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May 11, 2011

Science 2.0: Time to throw open the laboratory doors?

by Michelle Ly

Almost three years ago, Scientific American asked if we were entering an age of Science 2.0.  Would science now be conducted in the open access realm –- freely publishing data, drafts and even whole papers? The economic cost of academic publishing has long been considered unsustainable. As well, the lack of freely accessible papers and results is a frequently heard criticism of academic research. Animal rights groups, for example, often use the perceived absence of transparency in science to cast doubt upon ethical practices involving animal testing. 

Open access has the support of many prominent scientists. This support has certainly increased over the years with diverse voices such as stem cell pioneer and cancer researcher James Till and microbiologist Jonathan Eisen joining the fray. But have we ended up in the Science 2.0 that Scientific American speculated?  While some blogs and open access journals have flourished, the majority of published data still ends up in subscription-based journals. 

One area of biology which has consistently embraced open access models is the field of bioinformatics.  Open access tools for genome analysis, molecular modeling and data visualization are common and frequently used. Recently, researchers from the RWTH Aachen University and Kiel University in Germany, together with The Scripps Research Institute in San Diego, California, published results detailing a new method for testing stem cells.  he procedure, called PluriTest, is freely available online and may satisfy the needs of both grant-starved researchers and animal rights activists alike. 

The current standard for proving pluripotency in a new cell line is through the generation of human cell derived teratomas in immunodeficient mice. Teratomas are solid tumors which contain a mixture of histologically distinct tissue types. Pluripotency is confirmed through tissue collection and subsequent histological analysis of the teratoma to determine if the cell line was able to form tissues of all three embryonic germ layers -– ectoderm, mesoderm and endoderm.   

Despite its widespread use, teratoma assays are not standardized, raising questions and concerns about the assay’s effectiveness as a stem cell quality control and regulatory tool. As well, the procedure spans 6-8 weeks between cell implantation and histological analysis, which may be unrealistic for use in large scale production.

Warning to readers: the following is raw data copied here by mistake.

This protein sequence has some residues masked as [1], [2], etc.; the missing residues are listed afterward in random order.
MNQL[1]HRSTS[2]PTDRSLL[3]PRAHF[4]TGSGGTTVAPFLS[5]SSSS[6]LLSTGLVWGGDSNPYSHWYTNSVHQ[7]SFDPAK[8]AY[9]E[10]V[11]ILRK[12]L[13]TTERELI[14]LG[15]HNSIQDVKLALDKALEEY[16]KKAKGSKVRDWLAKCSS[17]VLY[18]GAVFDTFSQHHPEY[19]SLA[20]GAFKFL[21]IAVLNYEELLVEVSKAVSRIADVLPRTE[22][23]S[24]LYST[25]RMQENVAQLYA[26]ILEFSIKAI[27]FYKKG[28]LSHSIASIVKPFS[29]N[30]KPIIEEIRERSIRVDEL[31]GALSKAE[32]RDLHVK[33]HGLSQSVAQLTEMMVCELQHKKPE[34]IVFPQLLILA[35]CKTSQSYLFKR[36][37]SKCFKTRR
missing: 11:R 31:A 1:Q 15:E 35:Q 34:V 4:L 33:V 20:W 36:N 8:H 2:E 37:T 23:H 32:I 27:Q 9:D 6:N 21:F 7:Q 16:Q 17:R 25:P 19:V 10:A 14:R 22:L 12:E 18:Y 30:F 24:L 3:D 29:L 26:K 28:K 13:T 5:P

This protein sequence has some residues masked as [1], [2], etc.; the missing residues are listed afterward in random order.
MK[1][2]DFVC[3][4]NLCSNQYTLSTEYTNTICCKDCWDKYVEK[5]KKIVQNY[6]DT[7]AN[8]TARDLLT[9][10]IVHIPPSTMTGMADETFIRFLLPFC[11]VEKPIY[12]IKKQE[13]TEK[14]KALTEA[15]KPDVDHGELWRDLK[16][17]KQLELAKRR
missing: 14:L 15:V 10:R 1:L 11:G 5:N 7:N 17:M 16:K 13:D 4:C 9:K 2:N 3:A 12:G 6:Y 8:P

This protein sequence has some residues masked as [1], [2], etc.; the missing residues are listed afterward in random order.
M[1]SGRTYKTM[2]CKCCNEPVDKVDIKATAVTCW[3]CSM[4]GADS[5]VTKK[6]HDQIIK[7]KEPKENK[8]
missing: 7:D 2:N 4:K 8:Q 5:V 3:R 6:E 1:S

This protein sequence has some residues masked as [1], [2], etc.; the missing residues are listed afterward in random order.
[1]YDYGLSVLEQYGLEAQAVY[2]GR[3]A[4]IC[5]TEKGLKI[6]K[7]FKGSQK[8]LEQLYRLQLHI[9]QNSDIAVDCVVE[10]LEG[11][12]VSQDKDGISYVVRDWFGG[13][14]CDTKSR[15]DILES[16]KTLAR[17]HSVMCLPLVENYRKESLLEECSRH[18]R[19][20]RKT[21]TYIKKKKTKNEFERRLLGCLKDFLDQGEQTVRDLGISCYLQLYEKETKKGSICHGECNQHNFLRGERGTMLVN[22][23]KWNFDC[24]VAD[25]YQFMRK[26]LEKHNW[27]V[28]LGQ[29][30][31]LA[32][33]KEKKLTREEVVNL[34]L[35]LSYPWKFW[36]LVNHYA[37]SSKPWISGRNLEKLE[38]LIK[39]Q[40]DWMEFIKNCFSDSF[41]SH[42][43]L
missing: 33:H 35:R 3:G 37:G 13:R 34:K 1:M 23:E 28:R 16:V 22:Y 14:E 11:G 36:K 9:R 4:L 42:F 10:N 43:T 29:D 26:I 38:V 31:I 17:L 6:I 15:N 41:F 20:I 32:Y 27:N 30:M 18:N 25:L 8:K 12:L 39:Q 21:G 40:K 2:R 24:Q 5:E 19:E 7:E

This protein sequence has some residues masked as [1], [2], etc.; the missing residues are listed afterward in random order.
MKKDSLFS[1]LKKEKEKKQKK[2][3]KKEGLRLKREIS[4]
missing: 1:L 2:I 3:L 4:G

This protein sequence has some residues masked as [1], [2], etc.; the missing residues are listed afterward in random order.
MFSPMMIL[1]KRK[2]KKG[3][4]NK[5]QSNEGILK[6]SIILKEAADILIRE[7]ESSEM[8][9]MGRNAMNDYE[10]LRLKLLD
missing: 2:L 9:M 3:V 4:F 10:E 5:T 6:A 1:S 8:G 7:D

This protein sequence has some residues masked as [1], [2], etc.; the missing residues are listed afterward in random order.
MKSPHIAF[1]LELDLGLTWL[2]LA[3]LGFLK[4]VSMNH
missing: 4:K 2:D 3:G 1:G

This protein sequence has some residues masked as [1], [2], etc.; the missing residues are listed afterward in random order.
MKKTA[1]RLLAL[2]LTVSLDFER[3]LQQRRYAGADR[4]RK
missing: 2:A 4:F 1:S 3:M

In contrast, PluritTest uses a pattern recognition algorithm which is able to distinguish between pluripotent and non-pluripotent cell lines without the need for animal models. The algorithm relies on a large database of gene expression patterns from known human stem cell lines and returns results in about ten minutes. One of the authors, Dr. Franz-Josef Muller, describes the standardized verification process of PluriTest as a way for researchers to “forgo data from animal testing laboratories and simultaneously achieve more precise results”. As the use of stem cells in cell therapy and regenerative medicine increases, any method which reduces the cost of cell line production and testing ultimately benefits patients.     

Will it help further the open access cause? The original paper was, ironically, published behind a Nature paywall and lack of access may limit the number of PluriTest early adopters. However, it is encouraging to see the development of free tools in stem cell research and I am hopeful that more will follow.



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Good points - Science 2.0 is not only about open access any more than Web 2.0 was just about blogs. I guess open access is the topic I am most drawn to, being interested in the computer science aspect of biological research!

Science 2.0 was never limited to just open access, new publication models was one of the tenets. I endorsed a model of open publication instead, because I don't see any superiority in charging scientists to publish over charging readers to read, but also laid out changes in participation, communication and collaboration, along with publication.

Are we any closer? Not really. My belief after spearheading Science 2.0 for much of the last decade is that a collaboration tool would have to be unreal to get anyone to pay for it and that can't be done for free (because it is complex) and most don't want to pay. Participation is done well by groups like Foldit, Galaxy Zoo, etc. and BioMed Central, PLoS and a lot of others are doing open access. I like to think we have the communication aspect covered. :)

Hank Campbell
Science 2.0

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